Why the Bulldogs will win their first flag in 56 years
Surviving in a losing culture on the non-yuppie side of Melbourne must be hard to stomach - decade after decade.
Imagine barracking for a club for more than 50 years and never winning a premiership. Nasty. But Western Bulldogs’ fans are still waiting for the glorious moment they dream of.
With ordinary facilities in the past, and having fans without big wallets like the late Richard Pratt, how can a team expect to match it with the affluent Melbourne clubs of the east?
The salary cap has shaped the AFL in a way where the chance for glory is more equitable. However, some would argue that the system is not equitable, knowing there are some third-party cash deals behind the scenes.
The Bulldogs has come a long way when they played at the ageing Western Oval. How can you foster excellence and a competitive spirit when players train in an ordinary environment?
Well, the Bulldogs wised up and recruited a team of highly intelligent leaders, who have planned methodically. They are football people who intimately know the mechanisms of success – on and off the field.
Bulldogs chief Campbell Rose is one determined executive who has worked day and night to help create a winning culture. And Rodney Eade, a product of the great Hawthorn premiership coach Allan Jeans, has been exposed to the very best environments that football offers.
With a determined board and leadership group, the Bulldogs’ make-up is very different to its past. There are great plans for the west, giving the Bulldogs an environment which creates excellence.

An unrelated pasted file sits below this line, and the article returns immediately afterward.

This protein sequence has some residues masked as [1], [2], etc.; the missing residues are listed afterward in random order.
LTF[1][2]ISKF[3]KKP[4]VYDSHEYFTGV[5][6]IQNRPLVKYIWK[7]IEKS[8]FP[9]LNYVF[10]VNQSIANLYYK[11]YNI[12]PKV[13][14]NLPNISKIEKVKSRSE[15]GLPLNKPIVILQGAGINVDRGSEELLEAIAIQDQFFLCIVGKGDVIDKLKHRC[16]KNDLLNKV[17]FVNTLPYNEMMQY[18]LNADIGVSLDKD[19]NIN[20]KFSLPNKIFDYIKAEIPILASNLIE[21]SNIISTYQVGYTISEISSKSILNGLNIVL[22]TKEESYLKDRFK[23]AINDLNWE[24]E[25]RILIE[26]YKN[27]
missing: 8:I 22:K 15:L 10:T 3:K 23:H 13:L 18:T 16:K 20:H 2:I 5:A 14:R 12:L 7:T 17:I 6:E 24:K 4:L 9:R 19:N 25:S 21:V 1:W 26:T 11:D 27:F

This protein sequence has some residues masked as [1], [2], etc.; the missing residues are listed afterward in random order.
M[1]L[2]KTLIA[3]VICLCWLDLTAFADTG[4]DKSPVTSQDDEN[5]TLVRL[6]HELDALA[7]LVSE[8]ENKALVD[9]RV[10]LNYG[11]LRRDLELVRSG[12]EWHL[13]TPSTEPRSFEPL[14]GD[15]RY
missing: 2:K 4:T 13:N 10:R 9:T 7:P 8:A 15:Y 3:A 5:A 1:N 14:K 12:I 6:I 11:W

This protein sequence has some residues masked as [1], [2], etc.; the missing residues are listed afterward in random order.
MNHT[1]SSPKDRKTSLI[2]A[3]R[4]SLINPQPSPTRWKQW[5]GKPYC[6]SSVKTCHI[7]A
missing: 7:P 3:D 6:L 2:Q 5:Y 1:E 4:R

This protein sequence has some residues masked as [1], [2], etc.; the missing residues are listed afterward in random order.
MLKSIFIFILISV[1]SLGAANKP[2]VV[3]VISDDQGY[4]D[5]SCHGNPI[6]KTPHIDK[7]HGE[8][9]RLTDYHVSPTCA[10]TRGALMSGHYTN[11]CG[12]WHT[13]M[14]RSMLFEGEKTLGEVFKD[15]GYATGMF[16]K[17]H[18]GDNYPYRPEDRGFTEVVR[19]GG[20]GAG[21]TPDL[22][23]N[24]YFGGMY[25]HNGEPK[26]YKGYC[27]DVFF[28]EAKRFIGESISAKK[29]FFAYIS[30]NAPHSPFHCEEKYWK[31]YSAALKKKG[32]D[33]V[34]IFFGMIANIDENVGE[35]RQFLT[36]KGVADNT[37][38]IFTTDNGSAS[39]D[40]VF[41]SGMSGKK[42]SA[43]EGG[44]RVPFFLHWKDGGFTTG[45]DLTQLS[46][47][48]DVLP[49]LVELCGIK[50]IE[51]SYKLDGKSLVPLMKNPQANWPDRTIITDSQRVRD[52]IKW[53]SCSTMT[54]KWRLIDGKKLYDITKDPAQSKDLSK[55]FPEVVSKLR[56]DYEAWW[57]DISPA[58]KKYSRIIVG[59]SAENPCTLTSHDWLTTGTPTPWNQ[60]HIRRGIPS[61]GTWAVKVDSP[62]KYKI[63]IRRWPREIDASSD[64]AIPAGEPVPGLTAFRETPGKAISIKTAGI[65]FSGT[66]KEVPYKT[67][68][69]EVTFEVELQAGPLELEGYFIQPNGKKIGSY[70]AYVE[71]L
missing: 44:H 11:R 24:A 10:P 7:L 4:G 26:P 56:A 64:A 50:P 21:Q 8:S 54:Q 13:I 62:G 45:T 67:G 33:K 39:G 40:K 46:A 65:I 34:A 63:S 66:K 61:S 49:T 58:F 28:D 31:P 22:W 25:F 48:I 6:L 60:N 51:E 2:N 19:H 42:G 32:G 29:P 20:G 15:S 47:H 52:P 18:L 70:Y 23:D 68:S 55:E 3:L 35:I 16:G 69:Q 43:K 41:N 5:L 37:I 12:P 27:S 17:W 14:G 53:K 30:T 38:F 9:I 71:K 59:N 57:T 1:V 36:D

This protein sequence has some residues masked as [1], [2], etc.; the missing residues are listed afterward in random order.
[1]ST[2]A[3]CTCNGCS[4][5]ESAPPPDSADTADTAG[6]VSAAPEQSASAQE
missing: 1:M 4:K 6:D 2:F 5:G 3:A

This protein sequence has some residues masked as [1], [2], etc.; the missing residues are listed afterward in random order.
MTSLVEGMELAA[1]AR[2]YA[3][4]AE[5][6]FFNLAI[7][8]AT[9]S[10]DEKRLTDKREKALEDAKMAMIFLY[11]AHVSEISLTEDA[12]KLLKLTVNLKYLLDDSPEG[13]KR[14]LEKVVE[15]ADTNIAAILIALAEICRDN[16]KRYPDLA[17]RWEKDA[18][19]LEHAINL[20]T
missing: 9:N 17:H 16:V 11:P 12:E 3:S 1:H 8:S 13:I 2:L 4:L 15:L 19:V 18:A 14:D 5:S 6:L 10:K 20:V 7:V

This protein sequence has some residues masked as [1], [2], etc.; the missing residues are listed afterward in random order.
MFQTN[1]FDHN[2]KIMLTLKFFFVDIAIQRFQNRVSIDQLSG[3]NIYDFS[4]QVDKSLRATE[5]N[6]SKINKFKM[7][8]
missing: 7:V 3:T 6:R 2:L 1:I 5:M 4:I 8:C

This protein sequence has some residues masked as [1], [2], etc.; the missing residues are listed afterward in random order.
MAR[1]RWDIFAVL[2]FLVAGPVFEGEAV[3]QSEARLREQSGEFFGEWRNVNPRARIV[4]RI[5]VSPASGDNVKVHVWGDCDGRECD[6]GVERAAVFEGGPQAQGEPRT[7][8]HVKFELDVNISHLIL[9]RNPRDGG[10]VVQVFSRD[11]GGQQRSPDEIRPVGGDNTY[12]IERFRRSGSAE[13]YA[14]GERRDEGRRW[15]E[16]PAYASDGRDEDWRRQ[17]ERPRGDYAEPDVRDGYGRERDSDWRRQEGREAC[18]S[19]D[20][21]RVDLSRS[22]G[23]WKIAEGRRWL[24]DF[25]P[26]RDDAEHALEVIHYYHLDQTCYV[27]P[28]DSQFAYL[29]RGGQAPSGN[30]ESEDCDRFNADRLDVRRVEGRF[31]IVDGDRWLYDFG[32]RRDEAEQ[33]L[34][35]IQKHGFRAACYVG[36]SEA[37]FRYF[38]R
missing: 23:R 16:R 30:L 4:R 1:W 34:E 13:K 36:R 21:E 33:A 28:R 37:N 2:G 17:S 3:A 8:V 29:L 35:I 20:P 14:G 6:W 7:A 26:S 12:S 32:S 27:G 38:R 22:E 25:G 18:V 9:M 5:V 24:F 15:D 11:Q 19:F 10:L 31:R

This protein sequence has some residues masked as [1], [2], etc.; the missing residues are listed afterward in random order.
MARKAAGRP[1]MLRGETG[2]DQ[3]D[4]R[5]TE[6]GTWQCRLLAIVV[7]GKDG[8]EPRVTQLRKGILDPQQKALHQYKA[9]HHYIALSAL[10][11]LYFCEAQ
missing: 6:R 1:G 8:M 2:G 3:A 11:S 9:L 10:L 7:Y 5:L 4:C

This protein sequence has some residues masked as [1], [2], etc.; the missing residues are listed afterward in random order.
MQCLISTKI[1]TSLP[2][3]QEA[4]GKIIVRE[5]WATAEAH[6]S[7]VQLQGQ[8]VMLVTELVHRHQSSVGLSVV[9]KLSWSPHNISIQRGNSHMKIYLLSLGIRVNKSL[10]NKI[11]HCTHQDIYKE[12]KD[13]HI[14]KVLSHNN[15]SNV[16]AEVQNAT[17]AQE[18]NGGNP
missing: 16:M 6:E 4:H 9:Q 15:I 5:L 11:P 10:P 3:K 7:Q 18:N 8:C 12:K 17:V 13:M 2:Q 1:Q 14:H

Barry Hall’s arrival at the Bulldogs was considered by many a risky move. It was like big bad Bazza, with a history of aggressive brainsnaps, was given a “wildcard” to revive his career.
Well, the move has already paid off, with Hall bringing in significant interest – and loads of cash – into the club. It’s the injection that the tough outfit from the west needed.
Hall has already proved himself a valuable asset. He played match-winning roles in the last two NAB Cup games, helping to set up the Dogs in the grand final this Saturday.
Hall’s performance in the grand final will prove crucial, as the Dogs needed some serious marking power – and accurate kicking – up forward.
The Bulldogs’ team balance is excellent, and Eade knows how to manoeuvre the players to create good ball flow.
There is no reason why the Bulldogs can’t win the NAB Cup and also the AFL premiership this year. But first, the club has to shake off its loser mentality.
Its greatest threat is St Kilda, which is looking strong at ground level this season. The Saints want to avenge their 2009 Grand Final loss to Geelong – and they are highly motivated.
But can big Bazza prove the difference between the two sides? Hall’s confidence is high – and he will no doubt be targeted in the grand final – but his marking power under pressure could be the Dogs’ ticket to grand final success.
It’s been a long time coming.
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